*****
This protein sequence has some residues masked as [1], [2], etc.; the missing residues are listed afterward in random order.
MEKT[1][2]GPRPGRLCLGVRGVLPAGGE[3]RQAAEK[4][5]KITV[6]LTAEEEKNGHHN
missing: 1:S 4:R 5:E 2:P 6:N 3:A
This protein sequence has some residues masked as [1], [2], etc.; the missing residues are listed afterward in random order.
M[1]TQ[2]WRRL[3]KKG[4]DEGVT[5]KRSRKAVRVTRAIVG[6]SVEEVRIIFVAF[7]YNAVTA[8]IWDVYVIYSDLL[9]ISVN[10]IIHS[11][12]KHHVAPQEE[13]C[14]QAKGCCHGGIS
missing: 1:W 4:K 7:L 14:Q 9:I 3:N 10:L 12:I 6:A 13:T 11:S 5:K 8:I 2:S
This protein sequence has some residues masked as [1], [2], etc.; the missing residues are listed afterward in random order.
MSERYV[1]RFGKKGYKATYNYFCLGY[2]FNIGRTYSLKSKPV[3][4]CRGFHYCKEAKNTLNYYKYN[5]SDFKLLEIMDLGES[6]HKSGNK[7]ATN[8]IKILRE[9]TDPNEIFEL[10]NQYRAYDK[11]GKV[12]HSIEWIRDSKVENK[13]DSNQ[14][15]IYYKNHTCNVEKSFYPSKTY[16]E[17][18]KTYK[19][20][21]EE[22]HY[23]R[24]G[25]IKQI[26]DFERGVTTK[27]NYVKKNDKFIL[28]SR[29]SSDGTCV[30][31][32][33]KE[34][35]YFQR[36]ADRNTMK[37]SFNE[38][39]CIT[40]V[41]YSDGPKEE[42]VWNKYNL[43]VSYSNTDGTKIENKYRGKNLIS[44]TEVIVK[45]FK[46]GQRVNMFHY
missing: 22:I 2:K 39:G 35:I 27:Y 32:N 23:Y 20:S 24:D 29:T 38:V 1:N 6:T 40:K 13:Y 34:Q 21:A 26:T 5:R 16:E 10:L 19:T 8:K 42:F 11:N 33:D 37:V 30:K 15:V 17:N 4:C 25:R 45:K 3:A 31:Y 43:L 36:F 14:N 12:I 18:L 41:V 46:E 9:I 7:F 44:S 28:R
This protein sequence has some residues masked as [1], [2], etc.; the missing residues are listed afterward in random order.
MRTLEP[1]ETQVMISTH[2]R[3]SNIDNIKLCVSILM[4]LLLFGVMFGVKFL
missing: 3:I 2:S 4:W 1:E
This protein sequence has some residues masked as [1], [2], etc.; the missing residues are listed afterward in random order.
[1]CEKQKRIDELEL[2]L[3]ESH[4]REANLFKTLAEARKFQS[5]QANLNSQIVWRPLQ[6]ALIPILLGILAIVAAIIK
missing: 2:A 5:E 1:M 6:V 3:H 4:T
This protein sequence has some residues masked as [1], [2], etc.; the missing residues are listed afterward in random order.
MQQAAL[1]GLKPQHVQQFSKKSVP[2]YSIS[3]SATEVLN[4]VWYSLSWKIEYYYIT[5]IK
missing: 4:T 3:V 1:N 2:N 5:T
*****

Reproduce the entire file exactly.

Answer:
This protein sequence has some residues masked as [1], [2], etc.; the missing residues are listed afterward in random order.
MEKT[1][2]GPRPGRLCLGVRGVLPAGGE[3]RQAAEK[4][5]KITV[6]LTAEEEKNGHHN
missing: 1:S 4:R 5:E 2:P 6:N 3:A
This protein sequence has some residues masked as [1], [2], etc.; the missing residues are listed afterward in random order.
M[1]TQ[2]WRRL[3]KKG[4]DEGVT[5]KRSRKAVRVTRAIVG[6]SVEEVRIIFVAF[7]YNAVTA[8]IWDVYVIYSDLL[9]ISVN[10]IIHS[11][12]KHHVAPQEE[13]C[14]QAKGCCHGGIS
missing: 1:W 4:K 7:L 14:Q 9:I 3:N 10:L 12:I 6:A 13:T 11:S 5:K 8:I 2:S
This protein sequence has some residues masked as [1], [2], etc.; the missing residues are listed afterward in random order.
MSERYV[1]RFGKKGYKATYNYFCLGY[2]FNIGRTYSLKSKPV[3][4]CRGFHYCKEAKNTLNYYKYN[5]SDFKLLEIMDLGES[6]HKSGNK[7]ATN[8]IKILRE[9]TDPNEIFEL[10]NQYRAYDK[11]GKV[12]HSIEWIRDSKVENK[13]DSNQ[14][15]IYYKNHTCNVEKSFYPSKTY[16]E[17][18]KTYK[19][20][21]EE[22]HY[23]R[24]G[25]IKQI[26]DFERGVTTK[27]NYVKKNDKFIL[28]SR[29]SSDGTCV[30][31][32][33]KE[34][35]YFQR[36]ADRNTMK[37]SFNE[38][39]CIT[40]V[41]YSDGPKEE[42]VWNKYNL[43]VSYSNTDGTKIENKYRGKNLIS[44]TEVIVK[45]FK[46]GQRVNMFHY
missing: 22:I 2:K 39:G 35:I 27:Y 32:N 23:Y 20:S 24:D 29:T 38:V 1:N 6:T 40:K 13:Y 34:Q 21:A 26:T 5:R 16:E 10:L 19:T 8:K 42:F 11:N 33:D 37:V 30:K 15:V 17:N 4:C 25:R 45:K 3:A 31:Y 43:L 36:F 14:N 12:I 18:L 41:V 46:E 9:I 7:F 44:S 28:R
This protein sequence has some residues masked as [1], [2], etc.; the missing residues are listed afterward in random order.
MRTLEP[1]ETQVMISTH[2]R[3]SNIDNIKLCVSILM[4]LLLFGVMFGVKFL
missing: 3:I 2:S 4:W 1:E
This protein sequence has some residues masked as [1], [2], etc.; the missing residues are listed afterward in random order.
[1]CEKQKRIDELEL[2]L[3]ESH[4]REANLFKTLAEARKFQS[5]QANLNSQIVWRPLQ[6]ALIPILLGILAIVAAIIK
missing: 2:A 5:E 1:M 6:V 3:H 4:T
This protein sequence has some residues masked as [1], [2], etc.; the missing residues are listed afterward in random order.
MQQAAL[1]GLKPQHVQQFSKKSVP[2]YSIS[3]SATEVLN[4]VWYSLSWKIEYYYIT[5]IK
missing: 4:T 3:V 1:N 2:N 5:T